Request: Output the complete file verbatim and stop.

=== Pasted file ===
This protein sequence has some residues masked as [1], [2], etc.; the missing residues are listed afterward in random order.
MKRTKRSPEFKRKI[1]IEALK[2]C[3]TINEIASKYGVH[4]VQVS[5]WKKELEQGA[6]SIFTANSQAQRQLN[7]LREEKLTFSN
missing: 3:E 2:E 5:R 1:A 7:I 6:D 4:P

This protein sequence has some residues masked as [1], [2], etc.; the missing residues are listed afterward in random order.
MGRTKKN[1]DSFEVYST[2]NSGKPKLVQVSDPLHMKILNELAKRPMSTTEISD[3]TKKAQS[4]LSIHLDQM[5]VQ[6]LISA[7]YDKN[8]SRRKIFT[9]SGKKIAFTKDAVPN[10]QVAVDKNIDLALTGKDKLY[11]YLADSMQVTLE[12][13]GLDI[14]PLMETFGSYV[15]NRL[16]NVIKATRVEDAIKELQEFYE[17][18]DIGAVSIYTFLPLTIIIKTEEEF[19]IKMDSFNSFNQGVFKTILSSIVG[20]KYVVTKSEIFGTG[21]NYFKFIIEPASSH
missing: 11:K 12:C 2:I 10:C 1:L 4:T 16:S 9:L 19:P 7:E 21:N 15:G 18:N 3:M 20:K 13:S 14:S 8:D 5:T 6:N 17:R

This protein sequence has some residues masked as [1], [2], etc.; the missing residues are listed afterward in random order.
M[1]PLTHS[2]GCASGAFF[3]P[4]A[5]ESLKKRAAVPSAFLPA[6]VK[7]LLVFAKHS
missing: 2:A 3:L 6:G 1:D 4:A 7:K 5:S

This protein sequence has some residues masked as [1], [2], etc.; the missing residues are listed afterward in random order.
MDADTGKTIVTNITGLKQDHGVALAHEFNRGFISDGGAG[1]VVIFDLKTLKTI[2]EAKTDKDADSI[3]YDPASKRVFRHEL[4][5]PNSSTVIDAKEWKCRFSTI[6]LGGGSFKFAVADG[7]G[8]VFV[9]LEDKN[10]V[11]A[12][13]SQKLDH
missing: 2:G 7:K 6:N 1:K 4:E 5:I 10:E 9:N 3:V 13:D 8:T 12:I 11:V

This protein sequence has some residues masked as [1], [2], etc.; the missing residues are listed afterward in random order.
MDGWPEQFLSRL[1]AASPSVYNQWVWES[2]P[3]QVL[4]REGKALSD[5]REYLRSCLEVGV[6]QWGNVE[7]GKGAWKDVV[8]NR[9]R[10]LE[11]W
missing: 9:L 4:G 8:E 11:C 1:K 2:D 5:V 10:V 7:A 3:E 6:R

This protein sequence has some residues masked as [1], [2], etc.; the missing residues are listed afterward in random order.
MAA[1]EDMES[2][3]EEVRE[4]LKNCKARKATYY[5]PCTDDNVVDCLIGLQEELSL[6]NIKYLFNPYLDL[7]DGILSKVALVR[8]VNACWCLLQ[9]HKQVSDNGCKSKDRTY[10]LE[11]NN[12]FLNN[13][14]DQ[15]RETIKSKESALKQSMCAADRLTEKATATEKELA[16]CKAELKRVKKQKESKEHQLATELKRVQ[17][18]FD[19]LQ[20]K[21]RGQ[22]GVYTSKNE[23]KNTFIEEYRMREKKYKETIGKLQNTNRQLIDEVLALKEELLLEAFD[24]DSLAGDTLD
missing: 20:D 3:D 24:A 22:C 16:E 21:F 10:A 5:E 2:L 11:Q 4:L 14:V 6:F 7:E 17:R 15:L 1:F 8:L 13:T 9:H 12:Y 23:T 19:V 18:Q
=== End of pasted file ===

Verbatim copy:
This protein sequence has some residues masked as [1], [2], etc.; the missing residues are listed afterward in random order.
MKRTKRSPEFKRKI[1]IEALK[2]C[3]TINEIASKYGVH[4]VQVS[5]WKKELEQGA[6]SIFTANSQAQRQLN[7]LREEKLTFSN
missing: 3:E 2:E 5:R 1:A 7:I 6:D 4:P

This protein sequence has some residues masked as [1], [2], etc.; the missing residues are listed afterward in random order.
MGRTKKN[1]DSFEVYST[2]NSGKPKLVQVSDPLHMKILNELAKRPMSTTEISD[3]TKKAQS[4]LSIHLDQM[5]VQ[6]LISA[7]YDKN[8]SRRKIFT[9]SGKKIAFTKDAVPN[10]QVAVDKNIDLALTGKDKLY[11]YLADSMQVTLE[12][13]GLDI[14]PLMETFGSYV[15]NRL[16]NVIKATRVEDAIKELQEFYE[17][18]DIGAVSIYTFLPLTIIIKTEEEF[19]IKMDSFNSFNQGVFKTILSSIVG[20]KYVVTKSEIFGTG[21]NYFKFIIEPASSH
missing: 11:K 12:C 2:I 10:C 1:L 4:T 16:S 9:L 19:P 7:E 21:N 15:G 18:N 3:M 20:K 13:S 14:S 8:D 5:T 6:N 17:R

This protein sequence has some residues masked as [1], [2], etc.; the missing residues are listed afterward in random order.
M[1]PLTHS[2]GCASGAFF[3]P[4]A[5]ESLKKRAAVPSAFLPA[6]VK[7]LLVFAKHS
missing: 2:A 3:L 6:G 1:D 4:A 7:K 5:S

This protein sequence has some residues masked as [1], [2], etc.; the missing residues are listed afterward in random order.
MDADTGKTIVTNITGLKQDHGVALAHEFNRGFISDGGAG[1]VVIFDLKTLKTI[2]EAKTDKDADSI[3]YDPASKRVFRHEL[4][5]PNSSTVIDAKEWKCRFSTI[6]LGGGSFKFAVADG[7]G[8]VFV[9]LEDKN[10]V[11]A[12][13]SQKLDH
missing: 2:G 7:K 6:N 1:K 4:E 5:I 10:E 9:N 3:V 13:D 8:T 12:I 11:V

This protein sequence has some residues masked as [1], [2], etc.; the missing residues are listed afterward in random order.
MDGWPEQFLSRL[1]AASPSVYNQWVWES[2]P[3]QVL[4]REGKALSD[5]REYLRSCLEVGV[6]QWGNVE[7]GKGAWKDVV[8]NR[9]R[10]LE[11]W
missing: 9:L 4:G 8:E 11:C 1:K 2:D 5:V 10:V 7:A 3:E 6:R

This protein sequence has some residues masked as [1], [2], etc.; the missing residues are listed afterward in random order.
MAA[1]EDMES[2][3]EEVRE[4]LKNCKARKATYY[5]PCTDDNVVDCLIGLQEELSL[6]NIKYLFNPYLDL[7]DGILSKVALVR[8]VNACWCLLQ[9]HKQVSDNGCKSKDRTY[10]LE[11]NN[12]FLNN[13][14]DQ[15]RETIKSKESALKQSMCAADRLTEKATATEKELA[16]CKAELKRVKKQKESKEHQLATELKRVQ[17][18]FD[19]LQ[20]K[21]RGQ[22]GVYTSKNE[23]KNTFIEEYRMREKKYKETIGKLQNTNRQLIDEVLALKEELLLEAFD[24]DSLAGDTLD
missing: 20:D 3:D 24:A 22:C 16:E 21:F 10:A 5:E 2:L 11:Q 4:L 14:V 6:F 7:E 17:R 15:L 1:F 8:L 13:T 9:H 12:Y 23:T 19:V 18:Q